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Many anxious about going back to the office despite loneliness of remote work

Companies have begun bringing their workers back to the office as the economy continues to reopen and more people become vaccinated.

SEATTLE — Working from home made major changes in many people’s lives during the COVID-19 pandemic.

While so many lost the commute, everyone lost interpersonal connections.

Now, people are feeling more distant and isolated.

“When people feel less connected, they feel more lonely,” said psychologist and relationship expert Dr. Karen Bridbord.

It's something so many of us dealt with after bringing the workplace into our homes, and it's taking its toll.

“It can absolutely impact mental health, wellness, and quite frankly, even productivity and feelings of connection to the workplace,” Bridbord explained.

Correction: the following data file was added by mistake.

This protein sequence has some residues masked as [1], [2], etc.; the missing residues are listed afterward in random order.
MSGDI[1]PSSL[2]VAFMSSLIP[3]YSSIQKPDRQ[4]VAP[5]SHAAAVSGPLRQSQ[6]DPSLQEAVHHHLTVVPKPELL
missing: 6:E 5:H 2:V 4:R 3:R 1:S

Bridbord said she has been hearing all about the stresses and frustrations that come with collaborating from a distance. For instance, many people talk about feeling extra tension at work this past year because of something as simple as an email or instant message.

“It's really easy when you're sending out an email to just kind of try to get the content across. But what happens is that the tone of the message doesn't always follow or isn't exactly what people are intending to send,” she said.

Going back to the office might take away things like Zoom meetings, but it's also bringing on a whole new wave of social anxiety.

“I think that people feel out of practice around being in the same space as colleagues,” she said.

She said that as workers begin to get back out there, that anxiety is sure to fade.

“It is important to recognize, you know, that anxiety tends to increase when we actually don't do the behavior that we're anxious about, right. So, we really want to get ourselves out there,” she said.

To help smooth that transition back into the workplace, or even if you're staying at home, Bridbord’s advice is to reach out to others, ask people about their new interests, ask about their work from home experience.

Just being curious about coworkers' lives can go a long way.